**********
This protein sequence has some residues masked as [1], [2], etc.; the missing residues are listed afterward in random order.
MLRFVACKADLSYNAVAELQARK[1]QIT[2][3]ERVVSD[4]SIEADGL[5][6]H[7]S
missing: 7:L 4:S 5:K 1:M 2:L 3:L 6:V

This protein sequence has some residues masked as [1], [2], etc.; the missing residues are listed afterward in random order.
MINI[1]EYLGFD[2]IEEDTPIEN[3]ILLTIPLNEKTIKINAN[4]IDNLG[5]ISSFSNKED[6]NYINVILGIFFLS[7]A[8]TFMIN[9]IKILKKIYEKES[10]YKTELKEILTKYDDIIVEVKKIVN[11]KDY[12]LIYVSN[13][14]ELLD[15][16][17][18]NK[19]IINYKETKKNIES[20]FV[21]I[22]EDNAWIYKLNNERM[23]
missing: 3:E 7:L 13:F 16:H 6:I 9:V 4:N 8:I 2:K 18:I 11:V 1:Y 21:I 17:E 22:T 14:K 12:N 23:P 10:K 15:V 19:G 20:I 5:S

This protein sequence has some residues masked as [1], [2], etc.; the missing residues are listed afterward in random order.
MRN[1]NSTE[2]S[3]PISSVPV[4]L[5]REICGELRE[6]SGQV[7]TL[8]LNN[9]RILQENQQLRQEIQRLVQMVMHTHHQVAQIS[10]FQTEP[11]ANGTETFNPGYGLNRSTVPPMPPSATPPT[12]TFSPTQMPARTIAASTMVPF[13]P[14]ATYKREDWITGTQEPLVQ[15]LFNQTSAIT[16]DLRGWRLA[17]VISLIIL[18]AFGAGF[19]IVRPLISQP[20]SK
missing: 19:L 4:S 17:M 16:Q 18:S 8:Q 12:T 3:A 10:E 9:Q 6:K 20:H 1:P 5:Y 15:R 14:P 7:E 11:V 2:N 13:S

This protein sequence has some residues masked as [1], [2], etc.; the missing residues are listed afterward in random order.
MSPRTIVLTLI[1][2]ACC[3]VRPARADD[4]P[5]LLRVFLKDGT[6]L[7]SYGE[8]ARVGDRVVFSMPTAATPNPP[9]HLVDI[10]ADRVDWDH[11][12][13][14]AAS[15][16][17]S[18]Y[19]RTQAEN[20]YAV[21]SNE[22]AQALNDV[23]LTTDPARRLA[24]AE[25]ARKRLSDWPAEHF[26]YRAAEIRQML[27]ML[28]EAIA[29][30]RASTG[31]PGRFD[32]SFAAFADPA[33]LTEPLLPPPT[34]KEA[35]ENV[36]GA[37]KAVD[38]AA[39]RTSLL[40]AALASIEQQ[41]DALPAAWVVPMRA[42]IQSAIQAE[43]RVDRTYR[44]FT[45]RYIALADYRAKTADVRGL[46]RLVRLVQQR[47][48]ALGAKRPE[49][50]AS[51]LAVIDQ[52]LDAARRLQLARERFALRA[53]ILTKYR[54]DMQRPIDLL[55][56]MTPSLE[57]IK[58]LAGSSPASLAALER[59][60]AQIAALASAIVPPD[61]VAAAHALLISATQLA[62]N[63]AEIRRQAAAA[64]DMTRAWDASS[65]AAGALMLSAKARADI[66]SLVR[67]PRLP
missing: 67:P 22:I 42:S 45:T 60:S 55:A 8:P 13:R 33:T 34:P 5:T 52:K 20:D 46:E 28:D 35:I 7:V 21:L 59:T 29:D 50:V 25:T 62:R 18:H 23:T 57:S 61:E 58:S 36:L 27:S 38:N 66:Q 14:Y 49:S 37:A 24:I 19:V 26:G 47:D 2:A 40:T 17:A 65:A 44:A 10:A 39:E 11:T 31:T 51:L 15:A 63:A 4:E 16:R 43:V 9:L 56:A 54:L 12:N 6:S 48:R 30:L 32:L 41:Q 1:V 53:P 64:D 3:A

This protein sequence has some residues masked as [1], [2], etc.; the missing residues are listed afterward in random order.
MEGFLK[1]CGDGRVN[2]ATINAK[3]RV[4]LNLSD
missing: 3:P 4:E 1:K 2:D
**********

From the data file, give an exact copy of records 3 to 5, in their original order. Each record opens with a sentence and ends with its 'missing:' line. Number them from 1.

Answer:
This protein sequence has some residues masked as [1], [2], etc.; the missing residues are listed afterward in random order.
MRN[1]NSTE[2]S[3]PISSVPV[4]L[5]REICGELRE[6]SGQV[7]TL[8]LNN[9]RILQENQQLRQEIQRLVQMVMHTHHQVAQIS[10]FQTEP[11]ANGTETFNPGYGLNRSTVPPMPPSATPPT[12]TFSPTQMPARTIAASTMVPF[13]P[14]ATYKREDWITGTQEPLVQ[15]LFNQTSAIT[16]DLRGWRLA[17]VISLIIL[18]AFGAGF[19]IVRPLISQP[20]SK
missing: 19:L 4:S 17:M 16:Q 18:S 8:Q 12:T 3:A 10:E 9:Q 6:K 20:H 1:P 5:Y 15:R 14:P 7:E 11:V 2:N 13:S

This protein sequence has some residues masked as [1], [2], etc.; the missing residues are listed afterward in random order.
MSPRTIVLTLI[1][2]ACC[3]VRPARADD[4]P[5]LLRVFLKDGT[6]L[7]SYGE[8]ARVGDRVVFSMPTAATPNPP[9]HLVDI[10]ADRVDWDH[11][12][13][14]AAS[15][16][17]S[18]Y[19]RTQAEN[20]YAV[21]SNE[22]AQALNDV[23]LTTDPARRLA[24]AE[25]ARKRLSDWPAEHF[26]YRAAEIRQML[27]ML[28]EAIA[29][30]RASTG[31]PGRFD[32]SFAAFADPA[33]LTEPLLPPPT[34]KEA[35]ENV[36]GA[37]KAVD[38]AA[39]RTSLL[40]AALASIEQQ[41]DALPAAWVVPMRA[42]IQSAIQAE[43]RVDRTYR[44]FT[45]RYIALADYRAKTADVRGL[46]RLVRLVQQR[47][48]ALGAKRPE[49][50]AS[51]LAVIDQ[52]LDAARRLQLARERFALRA[53]ILTKYR[54]DMQRPIDLL[55][56]MTPSLE[57]IK[58]LAGSSPASLAALER[59][60]AQIAALASAIVPPD[61]VAAAHALLISATQLA[62]N[63]AEIRRQAAAA[64]DMTRAWDASS[65]AAGALMLSAKARADI[66]SLVR[67]PRLP
missing: 67:P 22:I 42:S 45:T 60:S 55:A 8:P 13:R 33:T 34:P 5:T 52:K 20:D 46:E 28:D 35:I 7:V 21:L 59:T 29:D 50:V 25:T 62:R 18:H 23:T 57:S 61:E 58:S 36:L 27:S 38:N 66:Q 14:Y 49:S 37:A 24:I 19:V 26:G 47:D 2:A 40:T 17:A 65:A 44:A 10:A 39:E 11:T 31:T 51:L 15:A 63:A 4:E 16:R 43:V 9:L 56:A 54:L 12:N 6:S 48:R 30:L 32:L 41:Q 1:V 53:P 64:D 3:A

This protein sequence has some residues masked as [1], [2], etc.; the missing residues are listed afterward in random order.
MEGFLK[1]CGDGRVN[2]ATINAK[3]RV[4]LNLSD
missing: 3:P 4:E 1:K 2:D